Renae Gaudette, Chief Operating Officer at Winmark the Resale Company.
“Retail is dead” is something we’ve frequently heard in recent years, often in pieces predicting a world powered entirely by e-commerce. It’s true that the share of shopping customers online has increased. New online resale marketplaces and delivery services are popping up everywhere. Knowing this, it is tempting to ask “What can’t you buy online?” and consider the matter settled.
For the sake of argument, let’s set aside that going to the store is just more enjoyable—Retail Dive found that “54% of consumers stated that it felt good to return to physical stores.” Instead, let’s ask the inverse of that question: “What can’t you sell online?” There are vast product categories that don’t lend themselves well to e-commerce. You can probably think of a few off the top of your head.
The resale industry is more than selling used luxury goods online—it encompasses used items of all kinds that may be more e-commerce-resistant due to their lower retail price points. So much so that I think resale might just be the future of retail—for businesses and franchises of all sizes.
By understanding why in-person resale, like brick-and-mortar, has such staying power versus buying online, you can start to understand what the future of commerce might look like in the coming years—and the opportunity inherent to the sector.
Why It Works
Having started my career as a store manager in a children’s resale store in Minnesota, I’ve followed the trajectory of the resale industry as a whole: From a local community staple to the remit of global luxury brands and streetwear icons.
Throughout most of my time in resale, I haven’t seen a reason to question the core model. Sellers came in with a product, which is purchased directly from them and eventually resold to buyers. It’s a simple, profitable and locally sustainable process that creates a direct connective relationship with the retail business, the seller and the buyer. Only with the rise of e-commerce are people questioning this model.
Countless online resale platforms have sprung up over the last several years targeting different demographics and products. In some instances, they’ve done well. But e-commerce fundamentally changes the model that makes physical resale so successful.
With an online platform, the product is either shipped to a distribution center or person-to-person (with the cost passed onto the consumer). Plus, the seller has to wait to get paid. With a physical store, the product walks in your door every day. Payment is typically made immediately. There are no transportation costs to the business, so you can offer a fair price to the seller and ensure a good markup that provides high value to the buyer. Those healthy margins start to decline once you introduce shipping and e-commerce fees into the equation.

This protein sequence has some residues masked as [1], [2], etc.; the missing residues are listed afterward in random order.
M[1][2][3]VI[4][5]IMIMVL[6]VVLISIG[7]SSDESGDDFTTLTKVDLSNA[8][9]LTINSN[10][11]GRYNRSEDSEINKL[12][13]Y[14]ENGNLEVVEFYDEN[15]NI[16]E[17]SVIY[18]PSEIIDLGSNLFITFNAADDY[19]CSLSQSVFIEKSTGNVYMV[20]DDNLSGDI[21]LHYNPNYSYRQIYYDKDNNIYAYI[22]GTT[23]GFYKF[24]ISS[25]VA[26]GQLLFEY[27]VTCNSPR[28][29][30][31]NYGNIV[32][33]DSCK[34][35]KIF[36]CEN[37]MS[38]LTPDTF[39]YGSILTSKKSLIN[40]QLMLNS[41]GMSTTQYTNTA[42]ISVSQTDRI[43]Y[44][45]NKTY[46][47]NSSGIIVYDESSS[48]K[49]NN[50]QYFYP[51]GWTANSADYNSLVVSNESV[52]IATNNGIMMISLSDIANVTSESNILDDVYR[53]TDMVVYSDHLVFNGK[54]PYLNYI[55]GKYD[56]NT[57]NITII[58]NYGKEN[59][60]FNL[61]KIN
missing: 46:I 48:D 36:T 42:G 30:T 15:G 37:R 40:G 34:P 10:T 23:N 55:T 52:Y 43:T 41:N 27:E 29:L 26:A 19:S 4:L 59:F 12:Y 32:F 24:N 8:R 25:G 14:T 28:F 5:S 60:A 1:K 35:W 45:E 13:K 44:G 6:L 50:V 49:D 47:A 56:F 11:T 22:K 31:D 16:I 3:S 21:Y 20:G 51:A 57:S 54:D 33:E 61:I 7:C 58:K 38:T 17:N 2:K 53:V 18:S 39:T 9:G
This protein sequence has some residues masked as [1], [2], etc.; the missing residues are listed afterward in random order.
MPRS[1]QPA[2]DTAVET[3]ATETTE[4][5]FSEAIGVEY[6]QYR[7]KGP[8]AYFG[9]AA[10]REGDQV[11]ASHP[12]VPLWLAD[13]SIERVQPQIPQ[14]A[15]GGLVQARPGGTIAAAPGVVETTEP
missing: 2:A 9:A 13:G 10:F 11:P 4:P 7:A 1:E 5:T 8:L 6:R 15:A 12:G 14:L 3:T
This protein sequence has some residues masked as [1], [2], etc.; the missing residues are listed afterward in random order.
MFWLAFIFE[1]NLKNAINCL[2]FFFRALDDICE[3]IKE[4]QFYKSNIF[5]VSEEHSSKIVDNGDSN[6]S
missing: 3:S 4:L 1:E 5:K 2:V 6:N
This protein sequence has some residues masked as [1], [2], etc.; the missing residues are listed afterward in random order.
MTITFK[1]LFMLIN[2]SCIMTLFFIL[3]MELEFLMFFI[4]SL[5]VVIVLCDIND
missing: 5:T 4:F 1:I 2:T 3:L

Setting aside the dollars and cents, consumers are bound to have valid concerns about any resold item. “How much life does this item have left in it?” is ultimately a subjective question for which we all have different standards of criteria. In the same way that there’s no substitute for test-driving a car or touring a new house, buyers of resold items will often need hands-on experience with an item before they buy with confidence.
Franchising As A Way Into Resale
I believe that opening a resale franchise is an exciting way to capitalize on the resale market’s explosive growth.
While many would-be franchisees have been thwarted by rising costs in recent years, resale remains a much more accessible way to step into franchising compared to other sectors. I’ve found that the typical net worth required is around $400,000 compared to $1 million for big players in the food and beverage industry.
From budget-conscious shoppers to eco-conscious individuals who are looking to reduce their carbon footprint, resale offers something for everyone. It’s also worth noting that resale franchises often provide an opportunity for entrepreneurs to connect with their local communities in a way that traditional retail models simply can’t match; it’s not often that your retail customers are both selling and buying products from you in addition to being members of your local community.
Tips For Getting Started
If the above sounds appealing, there are a few things to keep in mind.
First, do your research. Understand the resale market in your area as well as the types of products that are in demand. You’ll want to make sure that there’s a viable customer base.
Second, consider partnering with an established resale franchise. This can give you access to the training, resources and support that you need to get your business off the ground.
Finally, focus on building a strong brand and customer experience. As we’ve already discussed, the resale market is all about building trust with customers. Make sure that your store is clean, well-organized and staffed with knowledgeable employees who can answer questions and provide guidance.
Whether you’re interested in starting a resale franchise or simply shopping for used goods, understanding the unique benefits of in-person resale is key to setting yourself up for success. But as the retail landscape continues to shift, brick-and-mortar or in-person resale will find themselves front and center.
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